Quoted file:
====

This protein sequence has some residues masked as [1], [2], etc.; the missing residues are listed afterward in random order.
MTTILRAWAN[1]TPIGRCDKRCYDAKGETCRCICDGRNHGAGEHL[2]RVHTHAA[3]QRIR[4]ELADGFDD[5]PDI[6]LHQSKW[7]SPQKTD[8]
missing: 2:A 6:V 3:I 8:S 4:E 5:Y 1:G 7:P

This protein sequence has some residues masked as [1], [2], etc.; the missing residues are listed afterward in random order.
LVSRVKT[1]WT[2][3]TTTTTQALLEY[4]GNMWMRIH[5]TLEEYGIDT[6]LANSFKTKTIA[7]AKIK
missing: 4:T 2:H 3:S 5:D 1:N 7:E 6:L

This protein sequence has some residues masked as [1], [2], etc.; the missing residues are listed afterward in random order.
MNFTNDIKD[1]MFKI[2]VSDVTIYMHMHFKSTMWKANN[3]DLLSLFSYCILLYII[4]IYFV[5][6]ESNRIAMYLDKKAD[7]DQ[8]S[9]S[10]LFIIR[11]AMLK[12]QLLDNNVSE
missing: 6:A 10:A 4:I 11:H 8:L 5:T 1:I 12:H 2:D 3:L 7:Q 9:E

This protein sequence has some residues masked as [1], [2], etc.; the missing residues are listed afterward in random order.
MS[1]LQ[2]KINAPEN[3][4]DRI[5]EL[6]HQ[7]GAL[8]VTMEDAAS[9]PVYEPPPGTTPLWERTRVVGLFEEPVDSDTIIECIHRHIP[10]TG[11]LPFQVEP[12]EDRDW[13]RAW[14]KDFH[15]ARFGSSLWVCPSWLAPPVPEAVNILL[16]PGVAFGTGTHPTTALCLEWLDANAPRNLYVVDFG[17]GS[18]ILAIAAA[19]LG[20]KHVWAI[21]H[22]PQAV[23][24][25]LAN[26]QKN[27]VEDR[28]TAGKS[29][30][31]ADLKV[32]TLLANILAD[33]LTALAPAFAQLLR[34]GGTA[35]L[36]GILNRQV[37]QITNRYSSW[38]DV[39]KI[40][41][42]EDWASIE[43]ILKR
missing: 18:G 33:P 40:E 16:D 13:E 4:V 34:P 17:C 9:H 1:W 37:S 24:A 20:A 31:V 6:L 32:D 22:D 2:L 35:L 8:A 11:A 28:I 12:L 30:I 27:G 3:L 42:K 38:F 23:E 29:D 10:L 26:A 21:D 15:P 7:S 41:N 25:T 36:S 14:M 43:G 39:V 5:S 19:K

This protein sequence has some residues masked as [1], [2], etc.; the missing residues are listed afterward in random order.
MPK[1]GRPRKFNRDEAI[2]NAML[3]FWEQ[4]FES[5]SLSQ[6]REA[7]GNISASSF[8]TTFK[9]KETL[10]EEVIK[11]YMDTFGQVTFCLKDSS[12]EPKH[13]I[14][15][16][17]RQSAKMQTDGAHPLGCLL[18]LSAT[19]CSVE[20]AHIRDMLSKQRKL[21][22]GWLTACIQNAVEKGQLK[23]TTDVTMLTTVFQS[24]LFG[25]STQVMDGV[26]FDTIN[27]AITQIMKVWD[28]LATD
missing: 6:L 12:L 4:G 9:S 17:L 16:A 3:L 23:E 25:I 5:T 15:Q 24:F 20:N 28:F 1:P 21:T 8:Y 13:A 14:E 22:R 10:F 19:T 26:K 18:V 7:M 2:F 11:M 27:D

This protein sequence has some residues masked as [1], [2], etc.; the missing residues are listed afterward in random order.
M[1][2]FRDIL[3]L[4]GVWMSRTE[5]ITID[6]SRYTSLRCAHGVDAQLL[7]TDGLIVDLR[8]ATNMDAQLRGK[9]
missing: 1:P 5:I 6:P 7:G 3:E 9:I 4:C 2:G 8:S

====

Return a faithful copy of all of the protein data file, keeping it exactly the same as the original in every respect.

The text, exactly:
This protein sequence has some residues masked as [1], [2], etc.; the missing residues are listed afterward in random order.
MTTILRAWAN[1]TPIGRCDKRCYDAKGETCRCICDGRNHGAGEHL[2]RVHTHAA[3]QRIR[4]ELADGFDD[5]PDI[6]LHQSKW[7]SPQKTD[8]
missing: 2:A 6:V 3:I 8:S 4:E 5:Y 1:G 7:P

This protein sequence has some residues masked as [1], [2], etc.; the missing residues are listed afterward in random order.
LVSRVKT[1]WT[2][3]TTTTTQALLEY[4]GNMWMRIH[5]TLEEYGIDT[6]LANSFKTKTIA[7]AKIK
missing: 4:T 2:H 3:S 5:D 1:N 7:E 6:L

This protein sequence has some residues masked as [1], [2], etc.; the missing residues are listed afterward in random order.
MNFTNDIKD[1]MFKI[2]VSDVTIYMHMHFKSTMWKANN[3]DLLSLFSYCILLYII[4]IYFV[5][6]ESNRIAMYLDKKAD[7]DQ[8]S[9]S[10]LFIIR[11]AMLK[12]QLLDNNVSE
missing: 6:A 10:A 4:I 11:H 8:L 5:T 1:I 12:H 2:D 3:L 7:Q 9:E

This protein sequence has some residues masked as [1], [2], etc.; the missing residues are listed afterward in random order.
MS[1]LQ[2]KINAPEN[3][4]DRI[5]EL[6]HQ[7]GAL[8]VTMEDAAS[9]PVYEPPPGTTPLWERTRVVGLFEEPVDSDTIIECIHRHIP[10]TG[11]LPFQVEP[12]EDRDW[13]RAW[14]KDFH[15]ARFGSSLWVCPSWLAPPVPEAVNILL[16]PGVAFGTGTHPTTALCLEWLDANAPRNLYVVDFG[17]GS[18]ILAIAAA[19]LG[20]KHVWAI[21]H[22]PQAV[23][24][25]LAN[26]QKN[27]VEDR[28]TAGKS[29][30][31]ADLKV[32]TLLANILAD[33]LTALAPAFAQLLR[34]GGTA[35]L[36]GILNRQV[37]QITNRYSSW[38]DV[39]KI[40][41][42]EDWASIE[43]ILKR
missing: 18:G 33:P 40:E 16:D 13:E 4:V 34:P 17:C 9:H 1:W 37:S 24:A 20:A 31:V 6:L 32:D 22:D 2:L 35:L 8:A 11:A 28:I 12:L 30:I 27:G 3:L 42:K 38:F 23:E 29:D 10:L 26:A 21:D 15:P 7:S 41:N 25:T 36:S 14:M 43:G 39:V 5:S 19:K

This protein sequence has some residues masked as [1], [2], etc.; the missing residues are listed afterward in random order.
MPK[1]GRPRKFNRDEAI[2]NAML[3]FWEQ[4]FES[5]SLSQ[6]REA[7]GNISASSF[8]TTFK[9]KETL[10]EEVIK[11]YMDTFGQVTFCLKDSS[12]EPKH[13]I[14][15][16][17]RQSAKMQTDGAHPLGCLL[18]LSAT[19]CSVE[20]AHIRDMLSKQRKL[21][22]GWLTACIQNAVEKGQLK[23]TTDVTMLTTVFQS[24]LFG[25]STQVMDGV[26]FDTIN[27]AITQIMKVWD[28]LATD
missing: 6:L 12:L 4:G 9:S 17:L 16:A 3:L 23:E 25:I 5:T 15:Q 24:F 20:N 28:F 1:P 21:T 8:Y 13:A 14:E 22:R 10:F 19:T 26:K 18:V 7:M 2:F 11:M 27:D

This protein sequence has some residues masked as [1], [2], etc.; the missing residues are listed afterward in random order.
M[1][2]FRDIL[3]L[4]GVWMSRTE[5]ITID[6]SRYTSLRCAHGVDAQLL[7]TDGLIVDLR[8]ATNMDAQLRGK[9]
missing: 1:P 5:I 6:P 7:G 3:E 9:I 4:C 2:G 8:S